Are there infinitely many integer values $n$ such that $q(n)$ is a prime number? Numerical evidence points to a yes answer.
This is similar to Landau's 4th problem from 1912. (The conjecture that there are infinitely many primes $p$ of the form $p=n^2+1 $?) Of course, Landau did not have a computer. Given n a positive number, for what values of $n$ is $q(n)=n^2 + n + 41 $ a prime number? This is known as Prime-Generating Polynomial.
also my document on this quadratic polynomial
There are 3 .pdf files hosted at mersenne.org. I characterize all the cases when n^2 + n + 41 can be a composite number. Assuming positive integer n.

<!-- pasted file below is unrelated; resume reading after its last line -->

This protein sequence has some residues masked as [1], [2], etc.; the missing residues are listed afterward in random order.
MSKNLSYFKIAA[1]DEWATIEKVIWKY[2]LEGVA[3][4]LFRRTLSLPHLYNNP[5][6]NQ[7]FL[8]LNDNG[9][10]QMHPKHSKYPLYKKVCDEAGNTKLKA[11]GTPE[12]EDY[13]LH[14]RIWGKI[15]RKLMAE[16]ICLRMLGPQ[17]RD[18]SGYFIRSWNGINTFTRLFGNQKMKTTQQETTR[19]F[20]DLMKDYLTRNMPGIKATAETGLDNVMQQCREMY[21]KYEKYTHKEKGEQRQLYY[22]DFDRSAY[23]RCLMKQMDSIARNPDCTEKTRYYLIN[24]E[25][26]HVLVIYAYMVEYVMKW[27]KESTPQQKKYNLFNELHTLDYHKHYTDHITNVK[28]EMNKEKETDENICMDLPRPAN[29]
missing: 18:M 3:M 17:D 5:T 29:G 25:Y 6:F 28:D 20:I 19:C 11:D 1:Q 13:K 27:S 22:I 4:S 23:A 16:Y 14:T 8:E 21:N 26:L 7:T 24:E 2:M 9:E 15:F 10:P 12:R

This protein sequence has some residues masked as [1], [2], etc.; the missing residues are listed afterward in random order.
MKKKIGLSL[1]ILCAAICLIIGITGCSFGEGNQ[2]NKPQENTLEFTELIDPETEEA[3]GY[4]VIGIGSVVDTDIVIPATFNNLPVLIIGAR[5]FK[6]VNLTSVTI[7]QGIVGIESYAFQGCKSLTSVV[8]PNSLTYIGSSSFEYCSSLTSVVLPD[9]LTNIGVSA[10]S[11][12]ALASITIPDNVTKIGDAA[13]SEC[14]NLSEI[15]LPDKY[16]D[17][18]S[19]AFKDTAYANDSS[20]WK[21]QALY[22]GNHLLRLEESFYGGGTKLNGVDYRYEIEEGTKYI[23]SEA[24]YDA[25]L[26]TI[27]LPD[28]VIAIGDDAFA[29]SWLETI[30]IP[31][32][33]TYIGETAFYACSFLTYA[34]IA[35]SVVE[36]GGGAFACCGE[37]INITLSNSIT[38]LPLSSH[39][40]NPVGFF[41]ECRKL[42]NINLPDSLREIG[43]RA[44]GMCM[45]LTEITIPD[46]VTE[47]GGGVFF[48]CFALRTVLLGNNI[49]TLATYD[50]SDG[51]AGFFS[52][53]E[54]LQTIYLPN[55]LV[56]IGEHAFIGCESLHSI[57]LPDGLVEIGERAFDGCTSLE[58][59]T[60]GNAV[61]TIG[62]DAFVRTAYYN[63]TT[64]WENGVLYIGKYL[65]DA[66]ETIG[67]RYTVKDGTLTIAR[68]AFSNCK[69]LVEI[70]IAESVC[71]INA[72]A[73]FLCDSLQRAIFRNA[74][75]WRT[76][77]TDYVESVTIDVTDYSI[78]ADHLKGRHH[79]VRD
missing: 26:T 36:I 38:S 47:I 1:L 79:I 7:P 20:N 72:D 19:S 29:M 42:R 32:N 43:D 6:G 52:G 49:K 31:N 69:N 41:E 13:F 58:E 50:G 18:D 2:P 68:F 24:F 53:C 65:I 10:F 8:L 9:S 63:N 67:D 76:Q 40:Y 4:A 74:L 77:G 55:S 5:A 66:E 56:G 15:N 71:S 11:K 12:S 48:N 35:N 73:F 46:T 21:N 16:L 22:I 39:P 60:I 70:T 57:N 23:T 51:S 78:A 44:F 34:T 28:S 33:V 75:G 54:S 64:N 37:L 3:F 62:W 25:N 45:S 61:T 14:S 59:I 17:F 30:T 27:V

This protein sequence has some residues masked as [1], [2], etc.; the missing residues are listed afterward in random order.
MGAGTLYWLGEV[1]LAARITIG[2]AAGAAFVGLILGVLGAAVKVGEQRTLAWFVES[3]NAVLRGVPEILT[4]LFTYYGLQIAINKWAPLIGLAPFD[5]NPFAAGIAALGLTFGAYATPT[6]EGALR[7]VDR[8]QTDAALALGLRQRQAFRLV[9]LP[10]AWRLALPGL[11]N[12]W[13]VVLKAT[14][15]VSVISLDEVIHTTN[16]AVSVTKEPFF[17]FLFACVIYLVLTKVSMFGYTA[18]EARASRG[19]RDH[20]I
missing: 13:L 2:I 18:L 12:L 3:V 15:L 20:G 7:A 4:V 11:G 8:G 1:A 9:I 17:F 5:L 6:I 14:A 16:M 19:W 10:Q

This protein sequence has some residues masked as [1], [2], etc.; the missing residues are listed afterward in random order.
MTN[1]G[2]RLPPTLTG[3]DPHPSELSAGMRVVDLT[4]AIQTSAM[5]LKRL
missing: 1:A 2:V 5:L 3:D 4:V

I show a data table, graph, and curve fit to characterize all the cases when this trinomial is a composite number, up to a certain numerical limit.
Also, I have found some algebraic factorizations for q(n)
A leading question is, "If we can know whenever n^2+n+41 is composite, what does that tell up about when that trinomial is a prime number?"
Let me know if there are any questions.